“This represents a significant shift in the market,” says Equistone Partners’ Christiian Marriott. “The pendulum has swung away from the dynamic of the last few years of private equity taking advantage of a great exit environment and distributing more cash to investors than they were able to deploy.
“There is also a valuation gap: volatile public markets and significant macro headwinds around Brexit and global trade wars created disconnects in pricing expectations between buyers and vendors.”
No country did well on exits in 2019, but with just 105 deals, the UK saw 65 fewer exits than in 2018. And exit values were just €7.2bn, nearly half 2011’s €13.3bn, the decade’s previous low.
“In the mid-market, particularly in the technology sector, we’ve seen private equity funds buying top quartile or top decile assets that are still experiencing double-digit growth,” adds Investec’s Jonathan Arrowsmith. “These funds are in no hurry to sell into a choppy market, and are exploring ways to hold on to these assets for longer.”
That’s good news for investors who don’t need to realise capital and are also keen to maximise fund performance in terms of exit multiples.
However, fund managers will now be facing a problem they’ve not had for a while: “On average, private equity funds will now have more assets on their books than they’ve been used to,” explains Investec’s Jonathan Arrowsmith. “Funds will have to work harder to ensure that their portfolio stays on track. If you had ten companies on your books this time last year, today you might have 15. Many funds will be looking at either selling some assets earlier than they’d otherwise planned, or employing a larger team to focus on managing – rather than acquiring – assets.”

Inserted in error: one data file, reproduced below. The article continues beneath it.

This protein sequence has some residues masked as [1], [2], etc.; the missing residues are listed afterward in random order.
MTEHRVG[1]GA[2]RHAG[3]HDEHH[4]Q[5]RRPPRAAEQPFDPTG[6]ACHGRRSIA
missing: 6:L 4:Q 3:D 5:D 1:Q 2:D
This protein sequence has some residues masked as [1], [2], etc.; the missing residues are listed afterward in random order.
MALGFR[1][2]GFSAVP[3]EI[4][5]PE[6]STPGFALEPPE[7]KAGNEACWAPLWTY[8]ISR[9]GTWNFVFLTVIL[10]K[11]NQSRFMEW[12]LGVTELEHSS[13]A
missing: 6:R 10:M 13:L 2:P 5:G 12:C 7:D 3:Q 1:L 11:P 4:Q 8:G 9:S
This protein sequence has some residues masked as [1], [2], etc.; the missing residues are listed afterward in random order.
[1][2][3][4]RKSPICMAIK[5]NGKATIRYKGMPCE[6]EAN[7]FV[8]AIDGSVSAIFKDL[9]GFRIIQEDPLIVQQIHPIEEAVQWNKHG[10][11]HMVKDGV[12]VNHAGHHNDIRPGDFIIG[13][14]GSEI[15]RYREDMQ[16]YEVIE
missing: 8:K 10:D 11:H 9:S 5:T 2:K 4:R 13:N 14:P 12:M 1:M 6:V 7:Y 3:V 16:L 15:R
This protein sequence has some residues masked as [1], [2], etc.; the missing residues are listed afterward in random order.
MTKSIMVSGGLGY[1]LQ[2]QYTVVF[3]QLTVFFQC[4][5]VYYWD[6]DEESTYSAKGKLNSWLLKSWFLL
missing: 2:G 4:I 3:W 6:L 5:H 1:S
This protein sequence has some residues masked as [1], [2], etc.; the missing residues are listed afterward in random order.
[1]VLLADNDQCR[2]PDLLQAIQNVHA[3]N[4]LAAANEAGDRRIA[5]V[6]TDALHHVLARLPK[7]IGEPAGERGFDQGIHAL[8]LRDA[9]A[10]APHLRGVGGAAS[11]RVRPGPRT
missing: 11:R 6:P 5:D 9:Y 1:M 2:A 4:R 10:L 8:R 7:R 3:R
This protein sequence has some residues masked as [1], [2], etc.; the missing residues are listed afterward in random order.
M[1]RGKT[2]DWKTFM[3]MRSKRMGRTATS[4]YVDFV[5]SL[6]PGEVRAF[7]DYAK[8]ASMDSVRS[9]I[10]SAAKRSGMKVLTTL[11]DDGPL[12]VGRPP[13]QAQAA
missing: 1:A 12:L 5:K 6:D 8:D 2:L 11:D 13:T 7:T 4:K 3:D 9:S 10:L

Deal mix by sort (Europe)
|Public to private||18||20|
Elsewhere in Europe
The UK retained its position as the engine room of European dealmaking, posting more transactions than the next two busiest countries combined - France saw 81 deals, Germany 86, based on deals completed by 9 December 2019, not announced deals. However, the underlying message is that Europe was a story of split fortunes.
The Netherlands continued its march: 2019 saw the most deals in a calendar year this decade. Deal values dropped after last year’s mega-blockbusters – but the country has cemented its strong position as a private equity playground.
France saw activity slow markedly in 2019: there were just 81 deals versus 124 in 2018 and aggregate value sunk below €10bn for the first time since 2013. The one impressive statistic? Five of the biggest seven European exits in 2019 were French.
Germany returned to ‘normal’: deal numbers dropped to 86 last year after volume and value peaked in 2017 and 2018 (when the country notched up 128 transactions). Still, 2019's outturn is the fourth-best of the decade.
Switzerland saved by a blockbuster: the country delivered only 11 deals in 2019, moderate by its standards. But the €9.4bn buy-out of Nestle’s skin health business, Europe’s largest deal last year, pushed values to €12.6bn, second only to the UK.